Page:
A nice story of how love keeps burning between the couple through the years and even after death.
Sophie's face faded into the gray winter light of the sitting room. She dozed in the armchair that Joe had bought for her on their fortieth anniversary. The room was warm and quiet. Outside it was snowing lightly.
A florist's truck turned onto Allen Street. Sophie followed it with her eyes. It was moving slowly. Twice it stopped and started again. Then the driver pulled up in front of Mrs. Mason's house next door and parked.Who would be sending Mrs. Mason flowers? Sophie wondered. Her daughter in Wisconsin? Or her brother? No, her brother was very ill. It was probably her daughter. How nice of her.
Flowers made Sophie think of Joe and, for a moment, she let the aching memory fill her. Tomorrow was the fifteenth. Eight months since his death.
The flower mans was knocking at Mrs. Mason's front door. He carried a long white and green box and a clipboard. No one seemed to be answering. Of course! It was Friday - Mrs. Mason quilted at the church on Friday afternoons. the delivery man looked around, then started toward Sophie's house.
"Yes?" she said, peering around a slightly opened door. "Good afternoon, ma'am," the man said loudly. "Would you take a delivery for your neighbor?"
"Yes," Sophie answered, pulling the door wide open. "Where would you like me to put them?" the man asked politely. "In the kitchen, please. On the table." answered Sophie.
The rich smell of roses engulfed her. She closed her eyes and took slower breaths, imagining yellow roses. Joe had always chosen yellow. "To my sunshine," he would say, presenting the extravagant bouquet. He would laugh delightedly, kiss her on the forehead, then take her hands in his and sing to her "You Are My Sunshine."
She dragged a stepstool across the kitchen floor and lifted a white porcelain vase from the top corner cabinet. Using a drinking glass, she filled the vase with water, then tenderly arranged the roses and greens, and carried them into the sitting room.
She was smiling as she reached the middle of the room. She turned slightly and began to dip and twirl in small slow circles. She stepped lightly, gracefully, around the sitting room, into the kitchen, down the hall, back again. She danced till her knees grew weak, and then she dropped into the armchair and slept.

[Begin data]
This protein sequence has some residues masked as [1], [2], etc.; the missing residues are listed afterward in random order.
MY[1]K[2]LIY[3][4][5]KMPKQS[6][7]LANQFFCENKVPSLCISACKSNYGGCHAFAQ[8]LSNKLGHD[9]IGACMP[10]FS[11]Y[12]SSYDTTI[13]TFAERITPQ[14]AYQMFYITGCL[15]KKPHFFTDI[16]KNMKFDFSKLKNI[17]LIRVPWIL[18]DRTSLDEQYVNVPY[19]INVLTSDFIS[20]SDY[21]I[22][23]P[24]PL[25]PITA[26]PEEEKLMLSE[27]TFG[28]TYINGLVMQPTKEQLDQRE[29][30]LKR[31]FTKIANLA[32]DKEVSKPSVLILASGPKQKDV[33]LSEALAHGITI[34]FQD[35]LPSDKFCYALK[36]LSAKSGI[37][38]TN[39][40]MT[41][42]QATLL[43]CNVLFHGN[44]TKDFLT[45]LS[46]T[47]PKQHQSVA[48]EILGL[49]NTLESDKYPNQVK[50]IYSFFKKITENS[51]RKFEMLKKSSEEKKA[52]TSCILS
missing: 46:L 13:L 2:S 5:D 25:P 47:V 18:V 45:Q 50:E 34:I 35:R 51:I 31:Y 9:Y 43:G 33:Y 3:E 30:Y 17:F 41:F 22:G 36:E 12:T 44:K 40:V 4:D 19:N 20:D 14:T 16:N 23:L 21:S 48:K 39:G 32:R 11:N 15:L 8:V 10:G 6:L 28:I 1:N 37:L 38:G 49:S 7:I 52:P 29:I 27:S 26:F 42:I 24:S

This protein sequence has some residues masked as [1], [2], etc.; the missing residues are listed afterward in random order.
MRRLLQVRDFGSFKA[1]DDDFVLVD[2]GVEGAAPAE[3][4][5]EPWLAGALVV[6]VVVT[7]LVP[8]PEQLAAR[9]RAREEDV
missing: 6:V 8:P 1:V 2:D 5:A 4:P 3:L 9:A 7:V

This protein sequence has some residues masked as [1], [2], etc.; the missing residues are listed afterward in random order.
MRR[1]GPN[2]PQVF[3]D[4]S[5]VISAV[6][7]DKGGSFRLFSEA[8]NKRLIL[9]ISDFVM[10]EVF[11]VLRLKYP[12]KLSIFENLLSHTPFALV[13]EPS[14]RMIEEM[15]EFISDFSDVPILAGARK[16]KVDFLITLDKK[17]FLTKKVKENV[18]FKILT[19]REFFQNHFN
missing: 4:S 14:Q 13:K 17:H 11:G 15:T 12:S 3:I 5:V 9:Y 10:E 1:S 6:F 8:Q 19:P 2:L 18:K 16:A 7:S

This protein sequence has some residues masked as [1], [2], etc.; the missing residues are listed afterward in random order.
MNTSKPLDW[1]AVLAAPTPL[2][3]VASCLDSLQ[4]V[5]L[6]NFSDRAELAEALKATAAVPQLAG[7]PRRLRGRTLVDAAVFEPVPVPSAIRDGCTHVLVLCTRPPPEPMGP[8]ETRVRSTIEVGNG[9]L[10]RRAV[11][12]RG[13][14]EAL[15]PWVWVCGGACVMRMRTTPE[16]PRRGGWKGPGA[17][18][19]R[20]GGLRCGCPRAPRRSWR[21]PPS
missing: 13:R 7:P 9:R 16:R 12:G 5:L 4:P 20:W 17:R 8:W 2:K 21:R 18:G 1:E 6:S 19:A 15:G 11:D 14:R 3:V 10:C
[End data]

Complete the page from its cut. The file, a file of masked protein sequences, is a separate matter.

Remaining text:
At a quarter past six, Sophie awoke with a start. Someone was knocking on the back door this time. It was Mrs. Mason.
"Hello, Sophie," Mrs. Mason said. "How are you?" Sophie was only half-listening. She had remembered the roses suddenly and was turning hot with shame. The empty flower box was behind her on the kitchen table. What would she say to Mrs. Mason?
Mrs. Mason chattered "I don't know how much longer I can keep paying the bills. If only Alfred, God bless him, had been as careful with money as your Joseph. Joseph! Oh, good heavens! I almost forgot about the roses."
Sophie's cheeks burned. She began to stammer an apology, stepping aside to reveal the empty box.
"Oh, good," Mrs. Mason interrupted. "You put the roses in water. Then you saw the card. I hope it didn't startle your to see Joseph's handwriting. Joseph had asked me to bring you the roses the first year, so I could explain for him. He didn't want to alarm you. His 'Rose Trust,' I think he called it. He arranged it with the florist last Apirl. Such a good man, your Joseph..."
But Sophie had stopped listening. Her heart was pounding as she picked up the small white envelope she had missed earlier. It had been lying beside the flower box all this time. With trembling hands, she removed the card.
"To my sunshine," it said. "I love you with all my heart. Try to be happy when you think of me. Love, Joe."